GM to unionise battery production
Expansion of UAW strike off table for this week after agreement that could pose long-term challenges for the OEM’s EV ambitions
The United Autoworkers (UAW) union and legacy Detroit automaker GM have reached an agreement to unionise battery production across the OEM’s EV manufacturing facilities. The union hailed the agreement as “guaranteeing that the transition to electric vehicles at GM will be a just transition that brings good union jobs to communities across America”.
The union was poised to walk out of GM’s factory in Arlington, Texas, which the company says “is home to every new full-size ICE-powered SUV in GM’s product line-up sold around the world”, before the deal was agreed.
After the deal was brokered on Friday, the union announced that further expansions to the strike will therefore not be considered this week.
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The news rebuffs claims from some commentators, including former president Donald Trump, that the transition to widespread EV production was a bone of contention with the UAW. Anti-EV commentators have argued that the UAW’s ongoing strike is evidence of the union believing the transition to electrification threatens the health of the US auto industry.
These views are typified by Trump’s claims in September that EVs “will all be made in China and the auto industry in America will cease to exist”. Instead, electric vehicle manufacturing now become one of the earliest areas of progress in the dispute.
“We have been told for months this is impossible. We have been told the EV future must be a race to the bottom. We called their bluff,” says UAW president Shawn Fain.
Locking in costs
Amid a potential flood of cheaper Chinese EVs into US and European markets — albeit the US market is protected by relatively high tariff barriers and Europe seems likely to also raise its fences — US manufacturers have faced the question of how to establish profitable EV value chains. The problem has been especially acute for legacy OEMs like GM and Ford, who have suffered per-unit losses on EVs and seen margins pressurised.
Speaking after the agreement, Fain said the Detroit Three had planned to pay insufficient wages to battery workers to keep up with the competition, and that the deal now prevents GM from doing that. “The plan was to draw down engine and transmission plants, and permanently replace them with low-wage battery jobs,” he suggests.
While this deal provides some security for the future of EV production at GM, the UAW does have some concerns ahead of widespread electrification, including the fact that EV manufacturing requires fewer workers owing to the vehicles having fewer parts.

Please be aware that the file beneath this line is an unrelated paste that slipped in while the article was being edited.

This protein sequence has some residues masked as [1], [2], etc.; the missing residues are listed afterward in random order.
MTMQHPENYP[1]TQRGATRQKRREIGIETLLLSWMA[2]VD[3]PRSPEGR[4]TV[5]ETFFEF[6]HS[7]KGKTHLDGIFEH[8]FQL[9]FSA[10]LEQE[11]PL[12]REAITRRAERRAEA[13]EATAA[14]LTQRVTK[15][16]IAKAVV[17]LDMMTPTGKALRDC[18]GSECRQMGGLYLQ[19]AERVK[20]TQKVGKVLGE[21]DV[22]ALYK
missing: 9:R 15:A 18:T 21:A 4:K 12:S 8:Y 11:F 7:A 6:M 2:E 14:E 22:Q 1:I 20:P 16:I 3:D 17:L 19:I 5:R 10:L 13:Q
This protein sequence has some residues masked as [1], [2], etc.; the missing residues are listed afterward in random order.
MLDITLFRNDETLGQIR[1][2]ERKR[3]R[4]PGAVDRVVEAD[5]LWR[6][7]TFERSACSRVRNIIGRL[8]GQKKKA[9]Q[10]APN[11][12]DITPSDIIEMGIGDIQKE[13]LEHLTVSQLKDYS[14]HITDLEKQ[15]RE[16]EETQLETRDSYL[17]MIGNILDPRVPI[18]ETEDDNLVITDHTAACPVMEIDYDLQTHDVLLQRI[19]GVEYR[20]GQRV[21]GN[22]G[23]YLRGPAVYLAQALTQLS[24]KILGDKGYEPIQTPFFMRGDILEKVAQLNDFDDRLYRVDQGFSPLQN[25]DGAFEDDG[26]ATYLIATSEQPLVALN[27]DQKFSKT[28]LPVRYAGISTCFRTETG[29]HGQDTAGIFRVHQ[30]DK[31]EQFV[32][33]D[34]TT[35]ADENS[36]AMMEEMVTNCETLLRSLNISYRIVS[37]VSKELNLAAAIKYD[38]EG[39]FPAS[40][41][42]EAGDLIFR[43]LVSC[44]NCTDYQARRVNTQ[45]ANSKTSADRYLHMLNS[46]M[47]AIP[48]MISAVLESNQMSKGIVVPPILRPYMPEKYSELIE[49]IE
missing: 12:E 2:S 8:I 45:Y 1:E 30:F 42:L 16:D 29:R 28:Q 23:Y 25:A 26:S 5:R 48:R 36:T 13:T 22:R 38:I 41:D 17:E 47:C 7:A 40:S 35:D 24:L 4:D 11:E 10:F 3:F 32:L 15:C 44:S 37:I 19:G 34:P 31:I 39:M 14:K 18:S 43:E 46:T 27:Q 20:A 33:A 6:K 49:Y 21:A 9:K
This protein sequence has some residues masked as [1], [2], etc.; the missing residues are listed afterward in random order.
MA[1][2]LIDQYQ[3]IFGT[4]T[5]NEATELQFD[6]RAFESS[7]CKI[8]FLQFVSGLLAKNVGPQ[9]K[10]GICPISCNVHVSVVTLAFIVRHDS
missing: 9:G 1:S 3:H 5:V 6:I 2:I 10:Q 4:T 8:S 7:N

However, Friday’s agreement addresses the union’s other major concern about EVs, also one shared by China-sceptic politicians — namely that battery production at US automakers will be outsourced to non-unionised jobs at joint ventures (JVs) outside the core OEM, often with US government subsidies footing the bill for JVs between US firms and foreign companies.
Ford recently pressed pause on its plan to build a battery plant in a JV with Chinese battery firm Catl, amid pressure from US legislators, who voiced concerns about Chinese influence and market competition. “Catl's deep ties to CCP forced labour have no place in the American market and make the company exceptionally unfit to receive American taxpayer dollars,” says Representative Mike Gallagher, who chairs the House Select Committee on the Chinese Communist Party.
While concern about the Detroit Three’s ties to Chinese manufacturing provide a rare piece of common ground between the UAW and Republicans like Gallagher, Ford’s decision to pause the JV was described as “a shameful, barely veiled threat by Ford to cut jobs” by the union.
GM’s concession to unionise its battery production, on the other hand, will commit the company to higher operating costs, with the firm’s latest wage offering standing at a 20pc rise and the union looking for more. This further threatens the company’s margins on EVs.
The company is currently propping up its less profitable EV activities with its ICE earnings and has said previously that it anticipates only “low to mid-single-digit margins for our EV portfolio by 2025”. Analysts at the company’s upcoming Q3 earnings call will surely be keen to ask about potential pressure even on this modest aim with a unionised battery workforce.